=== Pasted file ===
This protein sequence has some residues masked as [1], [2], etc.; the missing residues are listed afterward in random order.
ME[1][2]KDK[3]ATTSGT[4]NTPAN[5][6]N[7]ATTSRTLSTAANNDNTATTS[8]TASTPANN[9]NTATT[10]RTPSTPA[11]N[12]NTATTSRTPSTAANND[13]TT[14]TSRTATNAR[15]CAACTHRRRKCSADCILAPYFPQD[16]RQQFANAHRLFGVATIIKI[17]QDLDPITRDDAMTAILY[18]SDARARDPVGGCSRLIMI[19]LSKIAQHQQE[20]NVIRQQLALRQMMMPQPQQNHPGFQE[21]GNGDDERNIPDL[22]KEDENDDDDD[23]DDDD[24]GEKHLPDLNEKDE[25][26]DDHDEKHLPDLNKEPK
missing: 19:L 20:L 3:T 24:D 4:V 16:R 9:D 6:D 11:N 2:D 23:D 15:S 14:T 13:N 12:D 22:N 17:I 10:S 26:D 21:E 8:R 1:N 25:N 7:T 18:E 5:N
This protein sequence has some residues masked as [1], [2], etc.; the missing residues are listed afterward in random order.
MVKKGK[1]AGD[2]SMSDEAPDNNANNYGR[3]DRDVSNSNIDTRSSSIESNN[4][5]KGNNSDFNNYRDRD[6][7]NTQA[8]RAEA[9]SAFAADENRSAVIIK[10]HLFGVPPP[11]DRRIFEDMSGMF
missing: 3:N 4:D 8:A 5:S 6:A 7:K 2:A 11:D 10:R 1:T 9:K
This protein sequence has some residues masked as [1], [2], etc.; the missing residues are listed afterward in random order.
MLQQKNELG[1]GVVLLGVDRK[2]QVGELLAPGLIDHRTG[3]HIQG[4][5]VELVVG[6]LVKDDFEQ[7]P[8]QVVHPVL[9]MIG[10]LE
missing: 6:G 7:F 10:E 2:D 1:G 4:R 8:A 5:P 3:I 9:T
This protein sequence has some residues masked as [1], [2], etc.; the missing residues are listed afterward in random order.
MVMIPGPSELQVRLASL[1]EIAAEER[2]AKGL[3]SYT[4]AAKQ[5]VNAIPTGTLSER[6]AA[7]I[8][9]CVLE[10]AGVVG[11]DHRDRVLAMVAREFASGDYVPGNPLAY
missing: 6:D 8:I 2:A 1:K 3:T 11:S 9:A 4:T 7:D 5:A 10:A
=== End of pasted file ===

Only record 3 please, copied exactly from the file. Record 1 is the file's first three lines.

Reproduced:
This protein sequence has some residues masked as [1], [2], etc.; the missing residues are listed afterward in random order.
MLQQKNELG[1]GVVLLGVDRK[2]QVGELLAPGLIDHRTG[3]HIQG[4][5]VELVVG[6]LVKDDFEQ[7]P[8]QVVHPVL[9]MIG[10]LE
missing: 6:G 7:F 10:E 2:D 1:G 4:R 8:A 5:P 3:I 9:T